For the most part, Mesoamerican nephropathy has been identified through testing serum creatinine values and assessing end-stage renal disease mortality statistics in high-risk regions and worker populations, but this method captures cases at a relatively late stage unrelated to CKD cause. Appropriately sensitive biomarkers are needed to identify individuals at risk for Mesoamerican nephropathy before the condition is irreversible and, equally important, to understand the cause and track risk in large populations in order to prevent the onset of CKD.
      • Nickolas T.L.
      • Barasch J.
      • Devarajan P.
      Biomarkers in acute and chronic kidney disease.
      • Lopez-Giacoman S.
      • Madero M.
      Biomarkers in chronic kidney disease, from kidney function to kidney damage.
      • Devarajan P.
      The use of targeted biomarkers for chronic kidney disease.
      • Fassett R.G.
      • Venuthurupalli S.K.
      • Gobe G.C.
      • Coombes J.S.
      • Cooper M.A.
      • Hoy W.E.
      Biomarkers in chronic kidney disease: a review.
      In this issue of AJKD, Laws et al
      • Laws R.L.
      • Brooks D.R.
      • Amador J.J.
      • et al.
      Biomarkers of kidney injury among Nicaraguan sugarcane workers.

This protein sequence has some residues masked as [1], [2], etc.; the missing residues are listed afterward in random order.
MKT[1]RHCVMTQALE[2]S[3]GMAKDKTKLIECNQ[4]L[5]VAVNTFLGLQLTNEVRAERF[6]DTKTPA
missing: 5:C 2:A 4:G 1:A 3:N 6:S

present results of the first Mesoamerican nephropathy study using markers of kidney damage to elucidate the cause of the disease. The study specifically examined the markers neutrophil gelatinase-associated lipocalin (NGAL), N-acetyl-β-d-glucosaminidase (NAG), and interleukin 18 (IL-18) as markers of tubular damage and albuminuria as a marker of glomerular damage.
      • Laws R.L.
      • Brooks D.R.
      • Amador J.J.
      • et al.
      Biomarkers of kidney injury among Nicaraguan sugarcane workers.
      Nicaraguan sugarcane workers (selected for employment to have normal creatinine levels at baseline; baseline estimated glomerular filtration rates were >60 mL/min/1.73 m2 in all but 1 worker) were examined for job-specific differences in these biomarker levels, measured preharvest and near the end of one harvest season. The probability of exposure to heat, pesticides, leptospirosis, and metals was assigned to 7 job categories by the authors; only hydration practices were directly assessed (by worker self-report). Based on significant increases in NGAL, IL-18, and NAG levels among sugarcane workers in job categories designated as having “high” heat exposure along with findings of protective effects of higher intake of electrolyte solution, the authors conclude that their results are consistent with the hypothesis that occupational heat stress and volume depletion may be an important causal factor for the development of kidney disease in this population. This study is a commendable effort exploring early biomarkers to gain further insight into the cause of kidney disease in a population at high risk for Mesoamerican nephropathy.